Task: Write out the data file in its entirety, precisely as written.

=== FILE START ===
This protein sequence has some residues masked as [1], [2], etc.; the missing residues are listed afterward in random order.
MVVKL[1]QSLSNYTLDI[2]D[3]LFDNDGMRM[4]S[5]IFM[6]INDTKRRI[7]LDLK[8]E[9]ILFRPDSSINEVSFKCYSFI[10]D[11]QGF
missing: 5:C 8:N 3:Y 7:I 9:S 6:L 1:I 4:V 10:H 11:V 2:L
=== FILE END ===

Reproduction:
This protein sequence has some residues masked as [1], [2], etc.; the missing residues are listed afterward in random order.
MVVKL[1]QSLSNYTLDI[2]D[3]LFDNDGMRM[4]S[5]IFM[6]INDTKRRI[7]LDLK[8]E[9]ILFRPDSSINEVSFKCYSFI[10]D[11]QGF
missing: 5:C 8:N 3:Y 7:I 9:S 6:L 1:I 4:V 10:H 11:V 2:L